The realized cap attempts to improve on the market cap by trying to discount coins that might be lost. Its crux is to value different part of the supplies at different prices, instead of using the daily close as market cap does.
For UXTO coins, this consists in valuing outputs at the price at the time of their creation. For example, for a UTXO currency of supply 10 and market price of $10, its market cap would be $100. But if the UTXO set is as follows:
Time of creation
Price at time of creation
USD Value at time of creation
Its realized cap would be $0.00 + $1.20 + $5.00 = $6.20 or 6.2% of its market cap as 83% of the supply hasn’t moved for years.
Extension to account based chains
Extending this metric to account based coins is a bit more complex. Instead of a list of unspent coins, the state in this case is represented as a list of accounts:
Compared to the UTXO model, it is not possible to always assign a time of creation to a balance which makes assigning it a price, and thereby a value, hard.
Let’s take an example transaction history for an account and see what methods can be used to accurately value its balance. We’ll assume the current time is 2018-11-01 and the market price is $150.00
Change in balance
Price at time
From this data, several approaches can be used to value the balance:
Last movement price
We use the price at the last movement on the account: here $200.00, this gives a realized balance of $194,000.
This values accounts when they are active at all on the network. However, if someone sends dust to a lost account, its whole balance is re-valued at the current market price.
Last outgoing movement price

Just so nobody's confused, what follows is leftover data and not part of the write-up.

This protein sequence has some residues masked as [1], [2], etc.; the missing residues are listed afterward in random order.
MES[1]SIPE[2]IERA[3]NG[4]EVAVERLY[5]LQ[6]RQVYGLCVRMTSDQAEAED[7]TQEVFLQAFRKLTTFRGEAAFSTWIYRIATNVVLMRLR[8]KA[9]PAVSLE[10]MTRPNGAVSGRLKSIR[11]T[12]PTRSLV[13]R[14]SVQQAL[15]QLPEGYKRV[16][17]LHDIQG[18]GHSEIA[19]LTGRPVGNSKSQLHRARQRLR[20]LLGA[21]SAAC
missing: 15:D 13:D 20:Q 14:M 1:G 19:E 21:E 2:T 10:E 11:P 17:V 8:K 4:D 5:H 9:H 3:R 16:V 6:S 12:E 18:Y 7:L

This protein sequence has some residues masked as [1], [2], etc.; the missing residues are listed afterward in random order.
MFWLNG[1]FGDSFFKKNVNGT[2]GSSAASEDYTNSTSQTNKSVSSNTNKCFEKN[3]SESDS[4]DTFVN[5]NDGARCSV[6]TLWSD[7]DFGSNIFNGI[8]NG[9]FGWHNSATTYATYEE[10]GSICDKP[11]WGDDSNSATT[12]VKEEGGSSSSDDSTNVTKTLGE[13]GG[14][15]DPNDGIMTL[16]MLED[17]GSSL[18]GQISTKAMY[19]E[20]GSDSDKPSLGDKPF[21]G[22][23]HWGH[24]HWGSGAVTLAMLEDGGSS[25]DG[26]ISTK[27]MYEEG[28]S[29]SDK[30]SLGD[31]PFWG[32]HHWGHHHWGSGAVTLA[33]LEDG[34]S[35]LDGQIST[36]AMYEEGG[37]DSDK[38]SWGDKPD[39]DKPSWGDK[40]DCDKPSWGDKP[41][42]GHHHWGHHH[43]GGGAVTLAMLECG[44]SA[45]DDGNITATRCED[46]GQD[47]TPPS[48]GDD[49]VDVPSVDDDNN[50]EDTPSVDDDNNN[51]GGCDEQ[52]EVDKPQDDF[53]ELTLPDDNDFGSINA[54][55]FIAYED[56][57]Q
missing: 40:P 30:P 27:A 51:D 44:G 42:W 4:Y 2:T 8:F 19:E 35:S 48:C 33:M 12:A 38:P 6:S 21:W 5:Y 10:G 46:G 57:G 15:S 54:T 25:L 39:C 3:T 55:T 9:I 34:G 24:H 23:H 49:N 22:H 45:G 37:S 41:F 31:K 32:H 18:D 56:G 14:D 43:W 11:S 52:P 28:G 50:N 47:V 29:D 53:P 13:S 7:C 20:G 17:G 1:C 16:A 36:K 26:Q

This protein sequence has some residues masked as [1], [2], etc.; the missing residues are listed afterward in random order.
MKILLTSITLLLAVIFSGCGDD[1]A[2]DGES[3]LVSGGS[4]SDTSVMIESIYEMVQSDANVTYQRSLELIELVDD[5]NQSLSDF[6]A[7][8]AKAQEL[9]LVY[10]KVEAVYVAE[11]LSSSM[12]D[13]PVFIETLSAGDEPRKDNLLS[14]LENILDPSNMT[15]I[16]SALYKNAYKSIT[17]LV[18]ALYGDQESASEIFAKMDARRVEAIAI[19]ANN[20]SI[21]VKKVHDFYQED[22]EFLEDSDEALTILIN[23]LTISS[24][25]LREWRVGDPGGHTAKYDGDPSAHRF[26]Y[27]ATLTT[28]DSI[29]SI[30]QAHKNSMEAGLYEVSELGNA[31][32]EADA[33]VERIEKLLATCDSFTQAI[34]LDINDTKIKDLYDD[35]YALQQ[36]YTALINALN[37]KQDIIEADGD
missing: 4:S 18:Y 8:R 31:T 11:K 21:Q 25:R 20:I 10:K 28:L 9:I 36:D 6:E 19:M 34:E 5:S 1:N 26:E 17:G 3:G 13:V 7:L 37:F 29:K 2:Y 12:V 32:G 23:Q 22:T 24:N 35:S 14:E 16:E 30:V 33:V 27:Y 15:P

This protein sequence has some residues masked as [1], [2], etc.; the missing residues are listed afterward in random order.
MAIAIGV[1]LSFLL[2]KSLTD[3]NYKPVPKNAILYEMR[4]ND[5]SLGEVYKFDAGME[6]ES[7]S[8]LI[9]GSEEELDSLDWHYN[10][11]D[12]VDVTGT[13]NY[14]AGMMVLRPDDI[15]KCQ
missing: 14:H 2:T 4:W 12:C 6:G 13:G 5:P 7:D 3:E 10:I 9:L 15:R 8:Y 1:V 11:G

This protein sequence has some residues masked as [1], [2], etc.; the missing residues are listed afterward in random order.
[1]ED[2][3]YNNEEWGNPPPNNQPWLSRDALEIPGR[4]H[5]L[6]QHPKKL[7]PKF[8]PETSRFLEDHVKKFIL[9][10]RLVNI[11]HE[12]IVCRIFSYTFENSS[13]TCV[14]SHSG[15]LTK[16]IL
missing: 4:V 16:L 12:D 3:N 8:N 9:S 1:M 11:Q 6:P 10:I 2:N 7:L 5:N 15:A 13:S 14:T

To avoid lost accounts being re-valued when someone sends money to them, we can use the price of the last time it had an outgoing movement (defaulting to the creation of the account if no outgoing payment).
In our case, this price is $1200.00, the realized balance would be $1,164,000.
One downside of using the last movement price is that an account which has a very high balance and sends a tiny amount out would trigger a re-valuation of the whole balance at market price.
While it’s the desired effect (after all, we just want to discount lost coins), it is unfair to UTXO based chains where the whole balance of an address is not taken into account for the realized cap, but just the coins used.
To reduce this undesirable effect, we can simulate a UTXO set for account based systems:
- each incoming payment creates a new coin attached to the account, the coin is valued at the price of the movement
- each outgoing payment triggers a coin selection on the coins attached to the account, the change is valued at the current market price
Let’s replay the example account’s history while maintaining this virtual UTXO, the coin selection we’ll use is largest coins first:
Change in balance
Price at time
|2015-08-01||+1,000.00||$0.01||1000.00||(1000.0 at $0.01)||$10.00|
|2016-02-01||+100.00||$10.00||1100.00||(1000.0 at $0.01), (100.00 at $10.00)||$1,010.00|
|2017-05-01||-50.00||$50.00||1050.00||(100.00 at $10.00), (950.00 at $50.00)||$48,500.00|
|2017-12-17||-100.00||$1200.00||950.00||(100.00 at $10.00), (850.00 at $1200.00)||$1,021,000.00|
|2018-04-01||+20.00||$200.00||970.00||(100.00 at $10.00), (850.00 at $1200.00), (20.00 at $200.00)||$1,025,000.00|
This gives this account a realized balance of $1,025,000.
Using Realized Cap on Coinmetrics
Right now, Realized Cap is only available for UTXO chains – we are still refining it for account-based chains.
For charting, you can find it on the chart as Realized Network Value (in keeping with our naming convention of using “Network Value” rather than Market Cap). If comparing Realized Cap to Market cap, we recommend hitting settings and selecting no on Compare on different axes.
This lets you create nice comparisons like this:
Keep in mind that on our charts builder page, the command for realized cap is
You can also create a ratio of the two.
The reasoning behind the ratio has been explored by Murad Mahmudov and David Puell here.